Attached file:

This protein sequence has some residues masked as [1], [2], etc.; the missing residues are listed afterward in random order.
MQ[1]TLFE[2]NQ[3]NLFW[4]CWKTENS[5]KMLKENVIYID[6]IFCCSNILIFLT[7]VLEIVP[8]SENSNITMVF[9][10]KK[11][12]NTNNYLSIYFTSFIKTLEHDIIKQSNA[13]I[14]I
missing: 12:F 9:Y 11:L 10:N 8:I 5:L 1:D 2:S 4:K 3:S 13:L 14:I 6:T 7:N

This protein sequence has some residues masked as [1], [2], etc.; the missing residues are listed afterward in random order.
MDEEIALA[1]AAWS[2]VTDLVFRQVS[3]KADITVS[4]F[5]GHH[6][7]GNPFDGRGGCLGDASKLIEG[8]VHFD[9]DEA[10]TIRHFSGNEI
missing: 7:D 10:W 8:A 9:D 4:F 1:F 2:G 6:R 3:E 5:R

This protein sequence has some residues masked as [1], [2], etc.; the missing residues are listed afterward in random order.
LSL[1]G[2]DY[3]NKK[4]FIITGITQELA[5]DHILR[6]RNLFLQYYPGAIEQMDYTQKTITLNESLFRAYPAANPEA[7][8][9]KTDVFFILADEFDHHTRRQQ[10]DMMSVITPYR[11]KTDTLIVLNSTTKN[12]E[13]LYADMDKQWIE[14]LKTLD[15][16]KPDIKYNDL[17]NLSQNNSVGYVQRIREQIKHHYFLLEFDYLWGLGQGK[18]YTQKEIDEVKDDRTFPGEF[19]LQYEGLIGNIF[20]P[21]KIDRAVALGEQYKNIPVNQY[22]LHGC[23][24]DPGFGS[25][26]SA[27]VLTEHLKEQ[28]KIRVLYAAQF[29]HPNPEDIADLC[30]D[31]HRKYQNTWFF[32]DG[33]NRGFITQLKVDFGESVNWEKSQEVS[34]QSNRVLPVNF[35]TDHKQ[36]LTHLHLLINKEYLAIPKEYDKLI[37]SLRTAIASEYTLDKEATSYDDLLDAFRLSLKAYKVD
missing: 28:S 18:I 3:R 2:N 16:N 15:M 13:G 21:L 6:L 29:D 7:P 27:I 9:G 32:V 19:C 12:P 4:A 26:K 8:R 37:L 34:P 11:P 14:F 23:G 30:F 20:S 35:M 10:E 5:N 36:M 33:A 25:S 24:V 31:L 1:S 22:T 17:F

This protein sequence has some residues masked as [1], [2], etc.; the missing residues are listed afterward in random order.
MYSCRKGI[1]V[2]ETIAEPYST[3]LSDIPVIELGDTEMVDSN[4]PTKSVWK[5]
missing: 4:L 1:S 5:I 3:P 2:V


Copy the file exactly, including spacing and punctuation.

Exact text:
This protein sequence has some residues masked as [1], [2], etc.; the missing residues are listed afterward in random order.
MQ[1]TLFE[2]NQ[3]NLFW[4]CWKTENS[5]KMLKENVIYID[6]IFCCSNILIFLT[7]VLEIVP[8]SENSNITMVF[9][10]KK[11][12]NTNNYLSIYFTSFIKTLEHDIIKQSNA[13]I[14]I
missing: 12:F 9:Y 11:L 10:N 8:I 5:L 1:D 2:S 4:K 3:S 13:L 14:I 6:T 7:N

This protein sequence has some residues masked as [1], [2], etc.; the missing residues are listed afterward in random order.
MDEEIALA[1]AAWS[2]VTDLVFRQVS[3]KADITVS[4]F[5]GHH[6][7]GNPFDGRGGCLGDASKLIEG[8]VHFD[9]DEA[10]TIRHFSGNEI
missing: 7:D 10:W 8:A 9:D 4:F 1:F 2:G 6:R 3:E 5:R

This protein sequence has some residues masked as [1], [2], etc.; the missing residues are listed afterward in random order.
LSL[1]G[2]DY[3]NKK[4]FIITGITQELA[5]DHILR[6]RNLFLQYYPGAIEQMDYTQKTITLNESLFRAYPAANPEA[7][8][9]KTDVFFILADEFDHHTRRQQ[10]DMMSVITPYR[11]KTDTLIVLNSTTKN[12]E[13]LYADMDKQWIE[14]LKTLD[15][16]KPDIKYNDL[17]NLSQNNSVGYVQRIREQIKHHYFLLEFDYLWGLGQGK[18]YTQKEIDEVKDDRTFPGEF[19]LQYEGLIGNIF[20]P[21]KIDRAVALGEQYKNIPVNQY[22]LHGC[23][24]DPGFGS[25][26]SA[27]VLTEHLKEQ[28]KIRVLYAAQF[29]HPNPEDIADLC[30]D[31]HRKYQNTWFF[32]DG[33]NRGFITQLKVDFGESVNWEKSQEVS[34]QSNRVLPVNF[35]TDHKQ[36]LTHLHLLINKEYLAIPKEYDKLI[37]SLRTAIASEYTLDKEATSYDDLLDAFRLSLKAYKVD
missing: 28:S 18:I 3:R 2:N 16:N 15:M 13:G 21:L 6:L 29:D 7:P 27:I 9:G 32:V 19:C 12:P 4:A 26:K 8:R 37:L 34:P 11:P 14:F 23:G 30:F 20:S 35:M 10:E 5:N 36:M 33:A 25:S 24:V 31:L 1:S 22:T 17:F

This protein sequence has some residues masked as [1], [2], etc.; the missing residues are listed afterward in random order.
MYSCRKGI[1]V[2]ETIAEPYST[3]LSDIPVIELGDTEMVDSN[4]PTKSVWK[5]
missing: 4:L 1:S 5:I 3:P 2:V